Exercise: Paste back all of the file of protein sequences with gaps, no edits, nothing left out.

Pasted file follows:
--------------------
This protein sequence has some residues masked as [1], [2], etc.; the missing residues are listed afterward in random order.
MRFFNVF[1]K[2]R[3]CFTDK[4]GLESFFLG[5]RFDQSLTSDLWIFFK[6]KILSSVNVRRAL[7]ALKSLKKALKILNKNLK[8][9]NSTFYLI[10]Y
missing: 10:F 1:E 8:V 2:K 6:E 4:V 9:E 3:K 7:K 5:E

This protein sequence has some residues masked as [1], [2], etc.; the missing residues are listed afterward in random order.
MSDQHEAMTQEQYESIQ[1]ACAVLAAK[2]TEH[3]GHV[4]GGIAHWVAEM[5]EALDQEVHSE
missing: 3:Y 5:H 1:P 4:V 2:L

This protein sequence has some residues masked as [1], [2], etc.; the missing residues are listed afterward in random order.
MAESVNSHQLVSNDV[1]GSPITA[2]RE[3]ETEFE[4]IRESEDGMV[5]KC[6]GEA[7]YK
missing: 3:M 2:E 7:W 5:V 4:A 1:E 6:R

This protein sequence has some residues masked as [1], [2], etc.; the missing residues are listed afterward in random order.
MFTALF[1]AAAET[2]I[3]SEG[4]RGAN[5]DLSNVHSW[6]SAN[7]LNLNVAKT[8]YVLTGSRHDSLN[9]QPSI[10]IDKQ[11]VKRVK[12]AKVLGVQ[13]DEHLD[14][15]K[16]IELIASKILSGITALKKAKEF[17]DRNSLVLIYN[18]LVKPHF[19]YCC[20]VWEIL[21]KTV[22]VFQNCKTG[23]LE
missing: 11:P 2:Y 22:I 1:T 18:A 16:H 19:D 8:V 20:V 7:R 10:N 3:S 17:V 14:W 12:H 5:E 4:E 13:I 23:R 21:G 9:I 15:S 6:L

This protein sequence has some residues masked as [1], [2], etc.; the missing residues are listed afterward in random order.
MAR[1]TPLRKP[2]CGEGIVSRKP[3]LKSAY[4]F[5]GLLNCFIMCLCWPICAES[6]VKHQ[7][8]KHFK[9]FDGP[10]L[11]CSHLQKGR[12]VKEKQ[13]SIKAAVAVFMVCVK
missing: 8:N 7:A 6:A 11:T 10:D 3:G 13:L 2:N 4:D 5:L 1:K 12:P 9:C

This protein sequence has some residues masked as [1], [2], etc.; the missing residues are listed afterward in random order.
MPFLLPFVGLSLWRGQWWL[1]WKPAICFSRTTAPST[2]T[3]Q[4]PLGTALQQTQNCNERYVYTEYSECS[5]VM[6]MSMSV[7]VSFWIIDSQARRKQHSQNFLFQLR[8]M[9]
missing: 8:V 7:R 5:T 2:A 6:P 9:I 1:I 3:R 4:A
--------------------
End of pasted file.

This protein sequence has some residues masked as [1], [2], etc.; the missing residues are listed afterward in random order.
MRFFNVF[1]K[2]R[3]CFTDK[4]GLESFFLG[5]RFDQSLTSDLWIFFK[6]KILSSVNVRRAL[7]ALKSLKKALKILNKNLK[8][9]NSTFYLI[10]Y
missing: 10:F 1:E 8:V 2:K 6:E 4:V 9:E 3:K 7:K 5:E

This protein sequence has some residues masked as [1], [2], etc.; the missing residues are listed afterward in random order.
MSDQHEAMTQEQYESIQ[1]ACAVLAAK[2]TEH[3]GHV[4]GGIAHWVAEM[5]EALDQEVHSE
missing: 3:Y 5:H 1:P 4:V 2:L

This protein sequence has some residues masked as [1], [2], etc.; the missing residues are listed afterward in random order.
MAESVNSHQLVSNDV[1]GSPITA[2]RE[3]ETEFE[4]IRESEDGMV[5]KC[6]GEA[7]YK
missing: 3:M 2:E 7:W 5:V 4:A 1:E 6:R

This protein sequence has some residues masked as [1], [2], etc.; the missing residues are listed afterward in random order.
MFTALF[1]AAAET[2]I[3]SEG[4]RGAN[5]DLSNVHSW[6]SAN[7]LNLNVAKT[8]YVLTGSRHDSLN[9]QPSI[10]IDKQ[11]VKRVK[12]AKVLGVQ[13]DEHLD[14][15]K[16]IELIASKILSGITALKKAKEF[17]DRNSLVLIYN[18]LVKPHF[19]YCC[20]VWEIL[21]KTV[22]VFQNCKTG[23]LE
missing: 11:P 2:Y 22:I 1:T 18:A 16:H 19:D 8:V 20:V 7:R 10:N 3:S 17:V 14:W 12:H 5:E 4:E 13:I 23:R 21:G 9:I 15:S 6:L

This protein sequence has some residues masked as [1], [2], etc.; the missing residues are listed afterward in random order.
MAR[1]TPLRKP[2]CGEGIVSRKP[3]LKSAY[4]F[5]GLLNCFIMCLCWPICAES[6]VKHQ[7][8]KHFK[9]FDGP[10]L[11]CSHLQKGR[12]VKEKQ[13]SIKAAVAVFMVCVK
missing: 8:N 7:A 6:A 11:T 10:D 3:G 13:L 2:N 4:D 5:L 1:K 12:P 9:C

This protein sequence has some residues masked as [1], [2], etc.; the missing residues are listed afterward in random order.
MPFLLPFVGLSLWRGQWWL[1]WKPAICFSRTTAPST[2]T[3]Q[4]PLGTALQQTQNCNERYVYTEYSECS[5]VM[6]MSMSV[7]VSFWIIDSQARRKQHSQNFLFQLR[8]M[9]
missing: 8:V 7:R 5:T 2:A 6:P 9:I 1:I 3:R 4:A